Geosi Gyasi: How do you reconcile graphic designing and writing?
Jeffrey Ricker: I don’t really have to. I find both pursuits fulfilling in different ways.
Geosi Gyasi: As an editor, do you edit your own works?
Jeffrey Ricker: To a certain extent. I try to submit my manuscripts as clean as possible, but there’s always going to be something else to fix or change, and sometimes you’re just too close to your own work to be able to see the parts of the scaffolding that need to be shored up or the ones that are no longer necessary. A good editor is your best friend.
Geosi Gyasi: Are there any writers that inspire you?
Jeffrey Ricker: My editor Greg Herren, for sure. He’s such a prolific writer. My friend ’Nathan Burgoine inspires me; we’re sort of like each other’s writing big brother. When it comes to writers I don’t know personally whose work I love (and would love to be as good as): Tayari Jones, Beth Revis, Margaret Atwood, George Saunders, Alice Munro.
Geosi Gyasi: You teach courses in creative writing for the Continuing Education Program at St. Louis Community College. How different is teaching from writing?
Jeffrey Ricker: So different. It’s hard in different ways, but it’s also inspiring because (I hope) I get to help people and encourage them to be the best writers they can.
Geosi Gyasi: What did you do as a Contest Manager for PRISM International?
Jeffrey Ricker: Wow, working for the magazine was really a glimpse behind the curtain of how magazine writing contests go. I was in charge of managing the magazine’s fiction, poetry, and nonfiction contests, which meant everything from publicity to lining up readers to keeping track of submission payments. A lot of paper cuts were involved.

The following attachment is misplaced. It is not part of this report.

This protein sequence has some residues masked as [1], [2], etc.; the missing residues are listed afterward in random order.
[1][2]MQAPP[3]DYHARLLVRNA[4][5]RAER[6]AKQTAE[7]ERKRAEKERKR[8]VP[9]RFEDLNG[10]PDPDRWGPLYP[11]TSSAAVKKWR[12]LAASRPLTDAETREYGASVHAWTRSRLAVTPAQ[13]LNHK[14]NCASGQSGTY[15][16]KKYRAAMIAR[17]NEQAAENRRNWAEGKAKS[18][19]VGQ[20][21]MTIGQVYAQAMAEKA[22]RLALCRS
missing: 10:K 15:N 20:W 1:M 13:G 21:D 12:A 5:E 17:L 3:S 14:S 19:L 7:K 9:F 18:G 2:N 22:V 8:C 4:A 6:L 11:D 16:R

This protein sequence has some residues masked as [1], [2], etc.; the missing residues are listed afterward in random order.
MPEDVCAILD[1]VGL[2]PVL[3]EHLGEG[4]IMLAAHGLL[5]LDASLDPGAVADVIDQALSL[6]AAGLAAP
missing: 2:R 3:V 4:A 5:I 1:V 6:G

Literary contests tend to get a bad rap, but there’s really no conspiracy where people are voting for their own best friends. It’s just a bunch of underpaid, overworked folks who are passionate about great writing and who are looking for the best stories, poems and essays. We were really happy when we came across a gem.
Geosi Gyasi: What do you hope to achieve with your writings?
Jeffrey Ricker: I just hope that people who read my work consider the time well-spent. Beyond that, I don’t have any lofty goals.
Geosi Gyasi: What are you currently working on?
Jeffrey Ricker: True confession? Lately, not much. I’ve got several stories in process, as well as two novels, but in the past month or so, I haven’t really done a whole lot of original writing. I’m going to a writing residency in Vermont this May, and I’m hoping to get a lot done then. In the meantime, I need to learn to say no more often so I can keep some time to myself for writing.
Geosi Gyasi: Do you have anything more to share with us?
Jeffrey Ricker: One more thing! If people are interested in reading something of mine, my short story “Looking for Bigfoot” is available for free from Little Fiction (http://www.littlefiction.com).